To make a strong application, students must:

  1. Be suitably qualified
  2. Be interested in our courses
  3. Have the potential to thrive at Cambridge

Be suitably qualified

Applicants should either hold or be currently studying for qualifications which meet our entry requirements. Where qualifications are ongoing, we will usually make any offer conditional on meeting the requirements and the qualification must be completed by the 31st August.

Qualifications must be relevant to the course applied for and recent (completed within the last 2 years). Where students hold older qualifications they are strongly encouraged to refresh their knowledge and academic skills with a short formal course. Providers such as the Open University or Oxford or Cambridge’s Institutes of Continuing Education are particularly suitable.

Be interested in our courses

Applicants are applying to study a demanding subject for several years. We want to see evidence that candidates have researched the courses offered and are particularly interested in the way the course is structured at Cambridge. It is much more encouraging for a candidate to want to apply because they’re fascinated by the approach the Cambridge course takes rather than a candidate who applies because of the University’s reputation without looking at how our course differs from that at other universities.

Our assessment of interest is done primarily through reading the personal statement. Candidates are encouraged to keep this at least 80% academic and to give evidence and examples of how they have pursue their interest in the subject.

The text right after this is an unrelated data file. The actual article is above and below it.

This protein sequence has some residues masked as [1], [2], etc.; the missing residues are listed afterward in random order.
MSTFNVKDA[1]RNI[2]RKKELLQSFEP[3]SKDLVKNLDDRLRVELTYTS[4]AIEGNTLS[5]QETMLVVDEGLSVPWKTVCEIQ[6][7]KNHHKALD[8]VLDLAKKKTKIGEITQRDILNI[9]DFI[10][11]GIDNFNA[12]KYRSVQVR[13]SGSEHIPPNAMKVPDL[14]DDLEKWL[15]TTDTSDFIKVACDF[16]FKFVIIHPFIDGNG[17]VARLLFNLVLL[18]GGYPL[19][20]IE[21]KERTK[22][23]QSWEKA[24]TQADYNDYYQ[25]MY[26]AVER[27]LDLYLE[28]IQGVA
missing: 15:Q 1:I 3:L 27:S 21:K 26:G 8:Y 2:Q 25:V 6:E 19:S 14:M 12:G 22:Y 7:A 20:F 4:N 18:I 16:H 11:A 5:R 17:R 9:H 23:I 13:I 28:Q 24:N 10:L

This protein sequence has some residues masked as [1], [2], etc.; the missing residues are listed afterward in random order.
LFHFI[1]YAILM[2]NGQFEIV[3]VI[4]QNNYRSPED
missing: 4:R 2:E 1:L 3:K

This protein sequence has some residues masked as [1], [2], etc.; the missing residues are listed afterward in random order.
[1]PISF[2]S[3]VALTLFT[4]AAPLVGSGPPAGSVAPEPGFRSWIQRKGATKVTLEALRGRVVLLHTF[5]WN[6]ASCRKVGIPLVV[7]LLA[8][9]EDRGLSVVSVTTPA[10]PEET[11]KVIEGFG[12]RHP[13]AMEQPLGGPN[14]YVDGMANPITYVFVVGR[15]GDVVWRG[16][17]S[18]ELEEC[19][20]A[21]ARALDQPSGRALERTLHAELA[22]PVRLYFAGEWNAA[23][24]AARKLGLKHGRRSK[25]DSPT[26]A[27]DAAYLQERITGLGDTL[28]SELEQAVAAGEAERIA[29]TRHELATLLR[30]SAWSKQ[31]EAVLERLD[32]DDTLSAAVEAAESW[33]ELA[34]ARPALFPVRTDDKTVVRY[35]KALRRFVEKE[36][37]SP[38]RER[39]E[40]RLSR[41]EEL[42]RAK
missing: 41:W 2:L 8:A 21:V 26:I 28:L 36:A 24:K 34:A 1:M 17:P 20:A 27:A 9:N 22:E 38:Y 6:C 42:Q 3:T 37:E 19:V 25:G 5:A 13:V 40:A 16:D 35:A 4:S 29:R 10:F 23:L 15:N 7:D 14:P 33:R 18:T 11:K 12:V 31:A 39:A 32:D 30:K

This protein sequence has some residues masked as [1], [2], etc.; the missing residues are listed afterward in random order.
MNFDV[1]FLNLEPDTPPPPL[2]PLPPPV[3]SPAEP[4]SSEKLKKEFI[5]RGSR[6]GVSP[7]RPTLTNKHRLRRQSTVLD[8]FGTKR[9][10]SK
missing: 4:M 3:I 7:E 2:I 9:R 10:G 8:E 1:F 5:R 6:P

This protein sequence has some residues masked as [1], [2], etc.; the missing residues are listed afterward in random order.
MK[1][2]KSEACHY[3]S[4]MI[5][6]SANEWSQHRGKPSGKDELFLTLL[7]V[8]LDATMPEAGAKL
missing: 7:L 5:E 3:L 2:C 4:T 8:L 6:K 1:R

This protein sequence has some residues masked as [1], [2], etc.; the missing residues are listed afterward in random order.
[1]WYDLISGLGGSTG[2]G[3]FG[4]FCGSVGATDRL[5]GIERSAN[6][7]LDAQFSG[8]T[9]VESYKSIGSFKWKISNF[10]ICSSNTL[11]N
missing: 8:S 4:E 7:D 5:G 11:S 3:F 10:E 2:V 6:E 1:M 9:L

Have the potential to thrive at Cambridge

Cambridge terms are very short (8 weeks long) which means that the workload can at times be heavy. We want to be sure that candidates are capable of excelling and can handle a busy schedule.

Much of the teaching in Cambridge is delivered through ‘supervisions’ where a small group of students (typically 1 or 2) meet with an academic for around an hour to discuss lectures and reading and to review the work set in the previous supervision. Students typically have between 1 and 4 supervisions a week. Although supervisions are not assessed, supervisions and the associated work will take up a significant portion of a student’s week. The conversational and discursive nature of supervision teaching is not for everyone; one of the primary aims of admissions interviews is to find candidates who could thrive in the teaching environment we offer.

‘Standing out’

You do not need to go to great lengths to ‘stand out’. We are looking for students with the above qualities and we aim to offer to the strongest students on these measures. If your application demonstrates potential and suitable academic preparation, you are highly likely to be invited to interview. At interview, we will assess your academic skills and potential.

What about passion?

We are looking for students with the appropriate background knowledge, academic skills, interest and curiosity to do well here. ‘Curiosity’ is probably a better word to describe what we  are looking for than ‘passion.’ To demonstrate this, we will look for critical engagement with material outside of the curriculum you have studied.

Aside from Medicine and Veterinary Medicine, we do not expect candidates to have relevant work experience. Whilst this can be an important part of mature students’ journeys to Cambridge and can be a way to demonstrate interest and keep academic skills in regular use, we do not assess work experience as part of a formal part of your application and there are other ways to demonstrate these things such as qualifications and wider reading or academic exploration.

It doesn’t matter whether you’ve wanted to study a subject since you were 5 or only decided a few months ago.